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Inside the mind of convicted murderer, abortionist Kermit Gosnell: Part Three of Four

by | Sep 25, 2013

By Dave Andrusko

GosnellGuiltyOn Monday and Tuesday we discussed the run up to Steve Volk’s much-anticipated profile of abortionist Kermit Gosnell that appears this week in “Philadelphia” magazine. We drew some tentative conclusions by digging through the hints and signals and tiny excerpt whose purpose was to whet our appetite to purchase an inexpensive e-book where Volk goes into greater detail than he does in the magazine.

I spent the $2.99 to download “Kermit Gosnell’s Babies” and over the course of several hours I read and re-read Volk as he pondered how to make sense of a man convicted of three counts of first-degree murder—babies aborted alive and then slaughtered–and one count of involuntary manslaughter.

In some ways the next-to-penultimate paragraph shrewdly capture what can only be described as Gosnell’s very loose grip on reality. Though he’s serving three consecutive life sentences, at the end of the story, Gosnell says, “My life isn’t over.”

He’s jogging and doing yoga, perfecting his Spanish and sending letters to famous people and foundations, offering his services. “I think I would be a fitting person,” he told what I assume is a slack-jawed Volk, “to address people before they begin a global career in medicine.”

There’s no telling from this small book why Gosnell choose Volk among all the possible reporters to unburden himself to. Perhaps because although Volk attended the eight-week murder trial, he hadn’t previously written about the 72-year-old Gosnell (at least as far as I can tell). Perhaps because he thought Volk would accept at face value Gosnell’s “indirect” way of answering questions, which in practice apparently requires the audience to listen on end to Gosnell insisting that up is down, black is white, and if he wants something to be so, so it is.

I would encourage you to purchase “Philadelphia” magazine or (more easily) download the book. Volk’s piece offers enough quotable quotes that I could just string them end to end. Instead here are a few conclusions that hopefully tie together Volk’s argument (and it IS an argument).

Volk wants to think the charges are, at some level, overblown. Not that Gosnell hadn’t “stabbed them in the back of the neck with scissors,” as Volk writes near the end, and then severed the spinal cords of babies Gosnell had aborted alive. But rather that, for example, none of the babies Gosnell aborted alive moved as vigorously as some of the witnesses insisted.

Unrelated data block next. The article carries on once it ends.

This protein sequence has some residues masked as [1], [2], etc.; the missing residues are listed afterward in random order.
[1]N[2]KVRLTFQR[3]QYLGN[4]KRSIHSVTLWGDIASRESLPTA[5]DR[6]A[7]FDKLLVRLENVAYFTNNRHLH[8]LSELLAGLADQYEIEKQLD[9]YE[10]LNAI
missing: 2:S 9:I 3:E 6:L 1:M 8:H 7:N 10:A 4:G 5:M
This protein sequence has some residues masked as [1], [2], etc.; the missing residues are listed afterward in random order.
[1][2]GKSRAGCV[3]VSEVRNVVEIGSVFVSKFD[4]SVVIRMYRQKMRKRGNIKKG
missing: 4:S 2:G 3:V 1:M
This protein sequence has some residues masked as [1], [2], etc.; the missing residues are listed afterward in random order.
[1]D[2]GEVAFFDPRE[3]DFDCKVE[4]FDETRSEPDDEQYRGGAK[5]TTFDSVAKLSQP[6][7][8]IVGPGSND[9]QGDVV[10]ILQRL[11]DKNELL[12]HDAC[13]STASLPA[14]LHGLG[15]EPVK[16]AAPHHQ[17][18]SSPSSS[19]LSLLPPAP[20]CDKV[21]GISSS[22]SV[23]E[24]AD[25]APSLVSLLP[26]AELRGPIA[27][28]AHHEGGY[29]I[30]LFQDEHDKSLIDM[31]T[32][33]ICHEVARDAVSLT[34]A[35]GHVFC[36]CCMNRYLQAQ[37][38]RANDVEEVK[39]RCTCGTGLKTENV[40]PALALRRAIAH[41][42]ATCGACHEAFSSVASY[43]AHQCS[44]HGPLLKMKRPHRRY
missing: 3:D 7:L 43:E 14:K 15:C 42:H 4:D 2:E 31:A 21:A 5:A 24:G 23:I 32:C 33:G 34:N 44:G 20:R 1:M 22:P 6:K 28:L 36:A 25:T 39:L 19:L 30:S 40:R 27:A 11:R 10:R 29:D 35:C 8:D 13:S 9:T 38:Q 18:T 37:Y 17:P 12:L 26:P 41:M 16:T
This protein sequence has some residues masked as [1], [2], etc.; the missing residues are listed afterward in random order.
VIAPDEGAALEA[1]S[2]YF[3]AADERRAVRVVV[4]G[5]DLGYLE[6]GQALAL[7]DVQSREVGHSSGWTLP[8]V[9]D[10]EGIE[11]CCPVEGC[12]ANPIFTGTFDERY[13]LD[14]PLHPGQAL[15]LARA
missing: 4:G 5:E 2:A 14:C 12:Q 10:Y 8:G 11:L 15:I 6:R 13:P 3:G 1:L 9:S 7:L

But as you read the piece, clearly some of these babies had moved, to the point where it made some employees quit and aggravated the many, many psychological and emotional problems these poorly educated women already suffered from. For example

“The arm just jumped. Didn’t it? The leg jerked. Isn’t that baby…breathing? And sometimes, one of his assistants asked: Is that baby alive?

“No, [Gosnell] assured them. That wasn’t a real movement.” …

“Another time, [Ashley] Williams called her co-workers over to see a baby that lay on a counter in the clinic.

“Watch this,” she said.

She reached down to tug on the baby’s arm. The baby drew its arm back.”

To his credit Volk helps us understand just how amazingly filthy —Gosnell’s Women’s Medical Society abortion clinic was. One example: A maintenance man approached one of the many, many sick cats that infested the clinic, thinking it was dead.

“But when he picked it up, it started moving. He felt the whole body, seemingly, rippling between his fingers. Shocked, he went completely still, staring at the cat till he could process what was happening. The cat was dead. Stiff like a baseball bat. But fleas, thousand of them, moved in waves through the cat’s fur.”

But authorities had just as much trouble “processing” Gosnell’s bizarre behavior the night of the raid. Unbelievably, the first thing he asked was if he could feed his turtles. Later

“Gosnell tended to one patient, a woman pushing out a stillborn fetus; he returned, still calm, and asked if the agents minded if he ate his dinner. He sat down, pulled a plate of salmon teriyaki from a paper sack, and started to eat with his torn and bloody surgical gloves still covering his hands.”

But Volk is looking for Gosnell as representative or symbolic of something far larger than himself–the “moral balance” all Americas are looking for on the abortion issue?

Gosnell, Volk writes, ”found his own sense of equilibrium somewhere beyond the law, good sense and decency, making choices we find unfathomable, till the police came.” That’s a load which we need to debunk.

Indeed there is so much to the story that, if you don’t mind, we’ll extend this one more day. Volk tells us about his epiphany in which “Suddenly, the central mystery of Gosnell—How could he kill those babies?–had an answer.”

See you tomorrow.

Categories: Gosnell